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Rudall River - The search for Hanging Rock Native Well and then on to Desert Queen Baths
Sunday, Jul 05, 2009 at 00:00
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Sunday 5th July, 2009
Desert Queen baths,
Rudall River National Park
Hanging Rock viewed from the thick scrub to the east
I don’t know why but Desert Queen Baths just draws me back every time. I found myself once again sitting beside the still waters of 3 Goannas Pool at 4.00 p.m. scotch in hand enjoying the warmth and changing hues of the red rocky walls.
Outback Al surveying the countryside from a sand dune
The tranquillity was enhanced by being the only people here, a pleasant surprise after last year. It’s a warm night as I sit here at 7.30, the inclemency of past days
a distant memory.
I had a lousy nights sleep, the exertions of the day taking their toll on the old war wounds. Not often I have to down a tablet with breakfast but even they barely took the edge off it this morning. Sunrise bought a
Rocky Ramparts emerging from the sand.
spectacular tinge of pink to the few clouds remaining in the north eastern sky. Breakfast was a simple affair of yoghurt, fruit and tea. We packed away at a leisurely pace and then started the hike east in search of the native well. I used the co-ordinates from the Natmap 250K maps which gave a position some 770m metres top our east. Our walk took us straight into thickets of acacia and spinifex which fortunately gave way to more open country of gums and wattle. The land sloped downwards to the east and the bordering hills and exhibited a firm surface that showed obvious pooling of water at various stages. We could find nothing resembling the well or soak so began a search pattern outwards eventually reaching the large dune that ran east and climbed the face of the surrounding range. It was from this monstrous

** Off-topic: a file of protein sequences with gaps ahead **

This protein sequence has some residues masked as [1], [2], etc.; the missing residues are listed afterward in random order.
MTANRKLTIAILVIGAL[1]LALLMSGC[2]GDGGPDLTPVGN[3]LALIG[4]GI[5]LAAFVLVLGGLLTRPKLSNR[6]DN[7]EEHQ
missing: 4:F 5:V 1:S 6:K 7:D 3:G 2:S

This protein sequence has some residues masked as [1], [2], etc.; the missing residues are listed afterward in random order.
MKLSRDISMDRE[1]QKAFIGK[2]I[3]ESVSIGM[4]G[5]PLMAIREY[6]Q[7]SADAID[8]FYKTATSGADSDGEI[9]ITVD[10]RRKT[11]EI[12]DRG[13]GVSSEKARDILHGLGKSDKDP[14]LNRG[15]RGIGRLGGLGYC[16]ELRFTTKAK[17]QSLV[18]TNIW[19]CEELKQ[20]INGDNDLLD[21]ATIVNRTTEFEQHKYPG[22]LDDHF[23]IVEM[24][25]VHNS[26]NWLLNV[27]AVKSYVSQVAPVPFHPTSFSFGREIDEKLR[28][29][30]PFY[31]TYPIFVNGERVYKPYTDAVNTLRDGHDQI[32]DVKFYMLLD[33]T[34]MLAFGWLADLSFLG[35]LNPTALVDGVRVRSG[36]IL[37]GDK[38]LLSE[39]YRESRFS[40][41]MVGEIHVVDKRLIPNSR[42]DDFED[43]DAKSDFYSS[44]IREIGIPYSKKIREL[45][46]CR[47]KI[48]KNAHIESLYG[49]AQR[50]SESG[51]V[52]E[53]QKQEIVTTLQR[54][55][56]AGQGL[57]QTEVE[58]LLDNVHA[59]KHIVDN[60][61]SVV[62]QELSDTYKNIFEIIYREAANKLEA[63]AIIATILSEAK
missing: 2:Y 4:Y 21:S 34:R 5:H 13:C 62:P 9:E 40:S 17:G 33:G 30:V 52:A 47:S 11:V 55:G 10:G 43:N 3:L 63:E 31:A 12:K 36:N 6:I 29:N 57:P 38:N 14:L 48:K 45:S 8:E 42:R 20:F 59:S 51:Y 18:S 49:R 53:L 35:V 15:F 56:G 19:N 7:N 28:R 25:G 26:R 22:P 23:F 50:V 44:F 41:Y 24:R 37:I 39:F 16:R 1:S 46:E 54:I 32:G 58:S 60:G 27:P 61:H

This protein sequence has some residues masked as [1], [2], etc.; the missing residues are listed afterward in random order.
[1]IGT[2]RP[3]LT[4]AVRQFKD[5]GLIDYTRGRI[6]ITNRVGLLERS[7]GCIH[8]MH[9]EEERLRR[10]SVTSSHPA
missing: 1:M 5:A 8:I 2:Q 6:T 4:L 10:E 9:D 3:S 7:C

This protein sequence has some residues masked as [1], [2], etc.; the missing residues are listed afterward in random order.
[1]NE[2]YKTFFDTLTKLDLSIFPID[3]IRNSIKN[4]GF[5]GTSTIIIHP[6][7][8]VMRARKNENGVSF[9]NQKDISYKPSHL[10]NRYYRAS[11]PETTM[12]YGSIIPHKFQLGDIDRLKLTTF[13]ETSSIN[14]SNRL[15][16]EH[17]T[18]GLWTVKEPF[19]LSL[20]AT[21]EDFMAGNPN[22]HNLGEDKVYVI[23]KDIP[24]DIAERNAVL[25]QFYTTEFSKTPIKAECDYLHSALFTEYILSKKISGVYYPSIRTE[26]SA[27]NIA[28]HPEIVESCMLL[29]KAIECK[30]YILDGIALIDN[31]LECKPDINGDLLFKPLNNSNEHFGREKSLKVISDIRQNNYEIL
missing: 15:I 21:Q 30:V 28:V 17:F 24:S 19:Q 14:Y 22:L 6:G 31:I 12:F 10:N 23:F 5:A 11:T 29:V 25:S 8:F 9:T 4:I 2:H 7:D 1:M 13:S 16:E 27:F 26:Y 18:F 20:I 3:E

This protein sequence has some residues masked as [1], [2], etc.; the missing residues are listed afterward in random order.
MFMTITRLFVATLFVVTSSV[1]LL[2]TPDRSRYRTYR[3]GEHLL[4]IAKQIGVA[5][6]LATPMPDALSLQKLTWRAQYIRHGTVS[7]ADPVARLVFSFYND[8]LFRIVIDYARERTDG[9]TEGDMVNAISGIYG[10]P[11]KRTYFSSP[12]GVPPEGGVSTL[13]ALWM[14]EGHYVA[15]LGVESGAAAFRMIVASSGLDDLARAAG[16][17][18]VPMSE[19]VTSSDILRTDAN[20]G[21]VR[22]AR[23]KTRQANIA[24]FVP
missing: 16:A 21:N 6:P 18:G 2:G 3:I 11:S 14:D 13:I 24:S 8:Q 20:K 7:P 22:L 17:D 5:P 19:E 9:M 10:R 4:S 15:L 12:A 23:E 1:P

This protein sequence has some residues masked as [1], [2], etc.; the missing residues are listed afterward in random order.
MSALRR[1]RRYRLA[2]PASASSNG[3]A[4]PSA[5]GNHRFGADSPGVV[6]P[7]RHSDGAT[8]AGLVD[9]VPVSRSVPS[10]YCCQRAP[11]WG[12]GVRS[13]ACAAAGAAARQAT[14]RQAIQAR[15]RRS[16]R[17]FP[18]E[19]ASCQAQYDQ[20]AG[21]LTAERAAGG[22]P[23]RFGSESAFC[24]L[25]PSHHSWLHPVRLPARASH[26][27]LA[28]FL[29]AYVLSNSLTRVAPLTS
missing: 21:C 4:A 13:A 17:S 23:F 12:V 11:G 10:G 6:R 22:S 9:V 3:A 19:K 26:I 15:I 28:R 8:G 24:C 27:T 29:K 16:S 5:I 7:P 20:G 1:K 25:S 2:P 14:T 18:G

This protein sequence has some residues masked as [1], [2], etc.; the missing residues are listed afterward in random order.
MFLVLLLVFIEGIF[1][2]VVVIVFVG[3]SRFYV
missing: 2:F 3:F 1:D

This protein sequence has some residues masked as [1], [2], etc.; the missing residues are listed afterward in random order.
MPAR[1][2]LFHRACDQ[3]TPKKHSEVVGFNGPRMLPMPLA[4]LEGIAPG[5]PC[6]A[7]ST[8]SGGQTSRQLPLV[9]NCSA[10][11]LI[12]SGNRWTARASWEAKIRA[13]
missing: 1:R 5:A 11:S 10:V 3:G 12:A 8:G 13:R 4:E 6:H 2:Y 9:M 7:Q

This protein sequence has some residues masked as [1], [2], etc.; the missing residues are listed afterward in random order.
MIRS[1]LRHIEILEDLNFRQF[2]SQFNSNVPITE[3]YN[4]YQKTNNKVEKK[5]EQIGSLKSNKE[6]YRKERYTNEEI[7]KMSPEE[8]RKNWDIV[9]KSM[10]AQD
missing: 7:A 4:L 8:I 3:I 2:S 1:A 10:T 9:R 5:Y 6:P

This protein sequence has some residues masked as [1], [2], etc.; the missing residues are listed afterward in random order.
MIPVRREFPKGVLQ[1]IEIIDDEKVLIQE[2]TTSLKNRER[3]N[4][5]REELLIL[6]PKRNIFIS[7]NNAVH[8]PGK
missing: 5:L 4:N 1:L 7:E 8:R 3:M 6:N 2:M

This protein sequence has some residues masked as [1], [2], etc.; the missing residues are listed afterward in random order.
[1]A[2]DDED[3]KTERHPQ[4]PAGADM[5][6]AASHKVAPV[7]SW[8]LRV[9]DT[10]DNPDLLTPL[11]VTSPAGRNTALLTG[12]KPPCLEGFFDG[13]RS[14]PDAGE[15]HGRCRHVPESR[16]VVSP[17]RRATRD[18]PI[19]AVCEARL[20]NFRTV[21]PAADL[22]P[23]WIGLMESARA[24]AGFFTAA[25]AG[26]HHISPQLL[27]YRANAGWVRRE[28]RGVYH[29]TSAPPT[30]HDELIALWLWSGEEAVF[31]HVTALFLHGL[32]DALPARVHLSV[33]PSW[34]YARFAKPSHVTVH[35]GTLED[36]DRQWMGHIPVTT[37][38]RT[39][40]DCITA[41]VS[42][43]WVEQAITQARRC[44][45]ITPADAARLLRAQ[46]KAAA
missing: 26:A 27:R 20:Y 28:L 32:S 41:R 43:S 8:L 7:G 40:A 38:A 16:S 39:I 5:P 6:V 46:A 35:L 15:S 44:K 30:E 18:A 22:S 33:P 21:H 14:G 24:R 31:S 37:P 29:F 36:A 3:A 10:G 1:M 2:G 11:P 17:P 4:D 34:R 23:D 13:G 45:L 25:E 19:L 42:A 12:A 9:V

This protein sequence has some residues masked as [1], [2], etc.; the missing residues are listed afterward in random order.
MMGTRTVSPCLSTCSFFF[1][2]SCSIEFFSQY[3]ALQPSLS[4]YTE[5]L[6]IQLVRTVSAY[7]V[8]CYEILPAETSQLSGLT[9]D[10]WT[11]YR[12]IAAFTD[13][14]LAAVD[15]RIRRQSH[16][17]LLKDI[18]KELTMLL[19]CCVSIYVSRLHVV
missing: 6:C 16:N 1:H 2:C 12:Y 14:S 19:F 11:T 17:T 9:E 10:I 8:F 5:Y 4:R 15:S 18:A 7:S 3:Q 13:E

On top of the mighty dune to the east of HR
sand that the range seemed to emerge like the ramparts of a
. The climb to the top in the soft sand had the calves burning but the views were spectacular. From the top, the view across the dune country to the north and east was amazing to say the least. The colours were incredible. Reds, greens and then the blue and purples blended in as you peered into the distance. I could make out the outline of
the Three Sisters
far to the north east. To the west and south, the ragged edge of the range ran in a semi circle to the south and then curved around to the south west.
sat in the middle of this large bowl. We were able to clearly identify the various bands and patches of flora but nothing seemed to indicate a spring or soak.
The dune country to the east and the "Three Sisters" Hills
Reluctantly we climbed down to the floor of the valley again, following the myriad tracks of wandering animals,
Magnificent Colours of the desert country
the camels and dingo’s being the most prevalent. Our search continued more to the south and as luck would have it, we located a depression in the ground that appeared to have held water. It was certainly a meter of so lower than the surrounding countryside and was presided over by the skeletal remains of a long dead gum. Kicking away some of the top soil down to a depth of 15 cm or so revealed dark, dampish earth and I have no doubt that had we bought the shovel, a good dig would have yielded results. The site is about 250 metres south of the approximate position given on the map so it is well within the bounds of possibility. We’ll chalk that one up as “found”.
Hanging Rock Native Well?
On return to the rock about 9.00 a.m., we took a few more photos, the reds of the rock a
Hanging Rock (the far right face is that which we climbed)
lot brighter now the skies were clear. Then it was all aboard and off towards our double river crossing and
Curran Curran water hole
. The track was well used and sandy as we did the double sandy crossing. The tracks left by my ill-fated attempt to drive along the sandy course some two years ago were just visible still. Into the crazy, jumbled dunes we headed, great driving and Al’s first real experience of tight packed dunes and sandy driving. The 20 kilometres sped by and we were soon onto the open plains heading towards